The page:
A bright green food truck has taken over a spot in the parking lot of CVS Pharmacy in Junction City.
The food truck belongs to Kalecia Simmons of the Chef and I, but it’s currently occupied by a guest chef — Martine “Matou" Chery-Hilaire.
Simmons said she has chosen to showcase other local chefs on her food truck because so many local business owners came forward to tell Simmons about their struggles after she opened up about her struggles owning a restaurant in Junction City.
“This is a good opportunity to use a resource I have and just give other people an opportunity as well,” she said.
Simmons sees the Chef and I as her brand and she hopes to expand that brand by inviting other chefs to take part in it. She plans to split time between Junction City and Manhattan with her food truck, but is not sure what the truck's exact schedule will be yet.
The goal is to build her business while helping others build theirs and at the same time offering aspiring restaurant owners the chance to see what it might be like to own their own restaurant.
“I will still be cooking, but right now I am really excited about the possibilities of my nonprofit for my daughter and being much more than a person that stirs a pot and boils water and cooks food,” Simmons said, referring to her daughter’s cancer charity Rally for Riley. “I want to be much more than that. I want to be able to help others grow and give back. I want to be a community pillar and what that looks like to me is, I’ve got to get out of the kitchen.”
Her stepping out of the kitchen means letting other people in.
“I’m excited about the future of this business and I’m excited about the opportunity it’s going to present for others,” Simmons said. “I want to emphasize the fact that I am in Junction City to help it and to feed the growth that it has the potential to do and I’m really excited and proud to be considered a community member of Junction City."
Chery-Hilaire has been cooking in Junction City for years, but has never had a restaurant of her own — just a catering business, Simmons said.
“We have the visibility and we have the opportunity to promote people who want to have a restaurant and give them a taste of restaurant numbers,” Simmons said. “When you start to talk about 60 to 100, 150 people coming to eat inside your establishment, you’re no longer a caterer, you’re a restaurant."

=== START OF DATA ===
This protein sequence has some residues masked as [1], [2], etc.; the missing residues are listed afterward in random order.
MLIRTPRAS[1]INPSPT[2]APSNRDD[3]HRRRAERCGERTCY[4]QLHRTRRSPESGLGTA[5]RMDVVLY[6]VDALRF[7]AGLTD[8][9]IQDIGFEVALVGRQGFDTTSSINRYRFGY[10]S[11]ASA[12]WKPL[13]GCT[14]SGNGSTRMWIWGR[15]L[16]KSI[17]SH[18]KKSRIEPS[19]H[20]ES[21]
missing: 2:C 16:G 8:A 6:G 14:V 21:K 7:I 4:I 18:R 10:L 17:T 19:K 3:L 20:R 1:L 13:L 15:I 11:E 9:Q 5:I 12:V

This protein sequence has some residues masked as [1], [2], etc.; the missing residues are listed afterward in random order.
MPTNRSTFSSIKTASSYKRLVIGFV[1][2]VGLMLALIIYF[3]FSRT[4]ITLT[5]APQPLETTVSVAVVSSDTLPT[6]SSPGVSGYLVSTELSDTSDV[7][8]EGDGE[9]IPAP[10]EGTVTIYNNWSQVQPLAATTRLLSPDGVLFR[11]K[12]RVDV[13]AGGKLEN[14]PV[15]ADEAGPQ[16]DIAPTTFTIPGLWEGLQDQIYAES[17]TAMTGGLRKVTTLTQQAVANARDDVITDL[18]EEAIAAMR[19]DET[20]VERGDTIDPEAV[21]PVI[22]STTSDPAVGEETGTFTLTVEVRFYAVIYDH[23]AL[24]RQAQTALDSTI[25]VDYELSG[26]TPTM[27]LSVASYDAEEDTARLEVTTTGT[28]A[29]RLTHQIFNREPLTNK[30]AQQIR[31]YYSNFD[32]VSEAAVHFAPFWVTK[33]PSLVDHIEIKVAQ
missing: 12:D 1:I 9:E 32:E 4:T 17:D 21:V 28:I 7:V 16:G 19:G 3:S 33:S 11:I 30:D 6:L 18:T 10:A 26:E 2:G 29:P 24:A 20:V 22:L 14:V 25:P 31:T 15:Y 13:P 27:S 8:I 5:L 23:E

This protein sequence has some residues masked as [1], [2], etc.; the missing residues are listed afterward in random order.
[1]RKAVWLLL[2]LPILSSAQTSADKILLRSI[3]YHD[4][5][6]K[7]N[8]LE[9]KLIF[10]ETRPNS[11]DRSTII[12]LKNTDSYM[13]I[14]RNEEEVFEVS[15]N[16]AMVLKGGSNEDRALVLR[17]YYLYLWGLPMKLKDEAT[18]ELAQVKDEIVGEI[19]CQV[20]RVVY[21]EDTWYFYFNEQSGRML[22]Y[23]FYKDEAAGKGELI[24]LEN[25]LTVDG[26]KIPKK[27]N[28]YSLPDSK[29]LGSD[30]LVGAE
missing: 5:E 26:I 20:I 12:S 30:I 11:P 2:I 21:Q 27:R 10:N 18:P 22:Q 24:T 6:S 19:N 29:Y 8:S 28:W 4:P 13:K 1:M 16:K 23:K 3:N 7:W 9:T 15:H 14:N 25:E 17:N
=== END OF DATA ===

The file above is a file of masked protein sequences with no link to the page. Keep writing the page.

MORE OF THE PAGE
Chery-Hilaire is the Haitian-born owner of Junction City catering business Chez Matou and until Friday, she is bringing authentic Haitian cuisine to the community via the Chef and I.
When Chery-Hilaire came to America at the age of about 21, she was uncertain if she wanted to leave her homeland. She had a job teaching kindergarten and she was enrolled in law school, but her mother was a United States citizen and Chery-Hilaire wanted to come live with her.
So she made the big move, but when she arrived in the United States in 2003 — and later to Junction City in 2009 — she missed the food she had grown up with.
She had learned to cook when she was young — at about the age of 13 or 14 — so she was able to recreate some of her favorite childhood dishes. She wanted to share these foods with others.
Chery-Hilaire has been trying to introduce Americans to Haitian dishes ever since.
“For me, Haitian cuisine is part of me,” she said. “That’s what makes me feel like I’m still home even though I’m in a different country and a different culture. So I still want to keep my heritage and the best way for me to do it is to do it with something I’m passionate about — like cooking.”
The food of her homeland is part of her identity and her children have grown up eating the dishes she learned to make when she was a child herself.
“That’s why I’m so passionate about wanting as many people as I can possibly have to try Haitian food,” Chery-Hilaire said. “I feel like it’s a hidden gem not many people know about.”
She has many passionate food memories from back home, of eating her favorite food, diri ak lalo — a mixture of rice, beans and spinach that was popular in the communities where she grew up.
“When I came to the United States, I missed home so much,” she said. “All of the sudden, it was like I up and left and came here to really start my life over. I didn;t have any friends. I had family, but most of my sisters didn’t even speak Creole like I do. So it took a minute to feel like I was at home … Pretty much the only thing that kept me feeling like I was still home was the food.”
Cooking Haitian cuisine is and always has been a stress reliever for Chery-Hilaire.
This week, she has offered a dinner menu full of traditional Haitian cuisine, including fritay — fried meat such as pork, chicken and hot dogs — served with fried plantains and a side of spicy coleslaw.
“I always accompany that with something else to showcase all of the Haitian dishes, but ultimately if I want to keep the authenticity, I have to have some kind of fritay as I serve in trying to present Haitian cuisine to the community,” she said. “Because if you go to the streets of Haiti, you’re going to find fritay everywhere. To me, that’s what keeps the authenticity of what I’m doing. So if you walked through the streets of Port Au Prince right now, you would find what I’m serving as far as the fritay goes.”
Wednesday evening, Chery-Hilaire served espageti ak hot dog, a mixture of spaghetti and hot dogs that is popular in Haiti.
Matou hopes her cooking can help Haitian people in the community remember their roots and remind them of their culture, something she expressed in Haitian Creole.
“Mwen renmen ba nou manje lakoy pou fé nou sonje Ayiti,” which translates to “I love to feed you food from back home to make you miss Haiti.”
Tonight and Friday, Chery-Hilaire will serve dinner out of the food truck from 5 to about 7:30 p.m. before returning to her regular catering business.